Dissection of Animals in the Labs Banned

City Environment

Breakthrough for animals. Science labs and hospitals have to use alternate methods in place of dissections.

Bengaluru, Nov.18, 2018: The Department of Pre-University Education (PUE) recently issued a circular to ban the use of any animal species at science labs during biology lectures, practical classes, and hospitals. The circular was issued as soon as a request was submitted by People for the Ethical Treatment of Animals (PETA). The ban is effectively applied to all the PU colleges who are instructed to use alternative methods like using 3-D flex models which the students can practically feel and with the help of videos.

The Medical Council of India’s (MCI) recently updated postgraduate curricular, which was condemned by PETA, under which countless rabbits and other animals will be forced to endure seizures, mutilations, suffocation, severe blood loss, and other cruel or deadly procedures. PETA has called on MCI to remove the use of all animals from the postgraduate medical curricula, in accordance with existing law and a Ministry of Environment and Forests directive.

Abdullah Khan, Joint Director of Department of Pre-University Education, Bengaluru , says “ We will be tracking all the colleges, to ensure that  they stop using the animals and we will send teams for surprise visits to check the effectiveness of the ban .”

MCI’s revised postgraduate syllabi in medical pharmacology and physiology recommend replacing tests on dogs, cats, and amphibians with computer-assisted simulation models but still permit invasive and deadly experimentation on rabbits, guinea pigs, rats, and mice.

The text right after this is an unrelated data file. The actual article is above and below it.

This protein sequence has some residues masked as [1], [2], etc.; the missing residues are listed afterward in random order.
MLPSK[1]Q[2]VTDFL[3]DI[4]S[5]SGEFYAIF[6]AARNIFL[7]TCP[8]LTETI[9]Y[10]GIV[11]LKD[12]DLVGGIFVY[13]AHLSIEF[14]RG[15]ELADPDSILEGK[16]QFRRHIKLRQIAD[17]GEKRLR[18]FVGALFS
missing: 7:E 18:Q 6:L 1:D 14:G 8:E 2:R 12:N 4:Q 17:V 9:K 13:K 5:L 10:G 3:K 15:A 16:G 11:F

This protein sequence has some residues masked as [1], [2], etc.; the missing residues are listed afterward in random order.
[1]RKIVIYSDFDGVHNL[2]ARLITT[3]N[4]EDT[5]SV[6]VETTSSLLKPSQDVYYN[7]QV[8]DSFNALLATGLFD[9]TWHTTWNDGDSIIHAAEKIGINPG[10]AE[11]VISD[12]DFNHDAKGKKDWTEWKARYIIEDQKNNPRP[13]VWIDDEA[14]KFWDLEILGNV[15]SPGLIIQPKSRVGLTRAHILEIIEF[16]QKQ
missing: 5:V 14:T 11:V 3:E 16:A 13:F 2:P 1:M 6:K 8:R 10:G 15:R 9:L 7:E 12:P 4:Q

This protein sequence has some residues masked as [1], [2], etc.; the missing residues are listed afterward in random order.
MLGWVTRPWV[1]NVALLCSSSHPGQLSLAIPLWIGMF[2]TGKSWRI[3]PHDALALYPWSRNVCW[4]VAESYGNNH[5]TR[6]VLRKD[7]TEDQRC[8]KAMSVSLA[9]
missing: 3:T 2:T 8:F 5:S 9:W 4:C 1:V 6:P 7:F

In a letter to MCI, PETA India pointed out that using animals in such classroom experiments is an apparent violation of the 2012 directive of the then Ministry of Environment and Forests, which mandates the “discontinuation of dissection and animal experimentation” for postgraduate medical training.

Furthermore, they stated that by allowing the use of animals for hands-on student training, MCI is apparently violating subsections 17(2)(d) and (f) of The Prevention of Cruelty to Animals Act, 1960, which require, respectively, that experiments on animals be “avoided wherever it is possible” and that they not be “performed merely for the purpose of acquiring manual skill”.

“We have issued a circular not to use animals for dissection purposes and instead asked to use models. Since 2012 The National Council of Educational Research and Training (NCERT) stopped using animals to demonstrate dissections to grades 10 and 12,” says Abdullah Khan, Joint Director of Department of Pre-University Education.

Rohit Bhatia , Science Policy Advisor at PETA  said ,” After hearing from them, professor John Pawlowski,  who has been on the faculty of the Harvard Medical School since 1987, and is a co-director of the school’s pharmacology course, has designed hundreds of simulation scenarios, and  taught thousands of students using simulations.

He has written to MCI President Dr. Jayshree Mehta asking her to ensure that postgraduate medical students receive the best training possible by fully replacing cruel and deadly classroom use of animals with cutting-edge simulation technology, which, he states, is “academically superior, widely available, and more cost-effective”.

Similarly, Member of Parliament and former Health Minister Shatrughan Sinha sent a letter to Dr. Jayshree Mehta urging her to ban all animal dissection and experimentation in the teaching of postgraduate medical courses, in favor of using superior and humane non-animal methods.

In the letter, Sinha points out that such alternatives include cost-efficient computer-assisted learning, clinical exercises, and human-patient simulation technologies – training techniques that are already used in top medical schools worldwide.

“Studies show that students taught using non-animal methods demonstrate superior understanding of complex biological processes, increased learning efficiency, and better examination results “ says Usha Vijayaraghavan, Professor at the Department of Microbiology and Cell biology at the Indian Institute of Sciences in Bengaluru.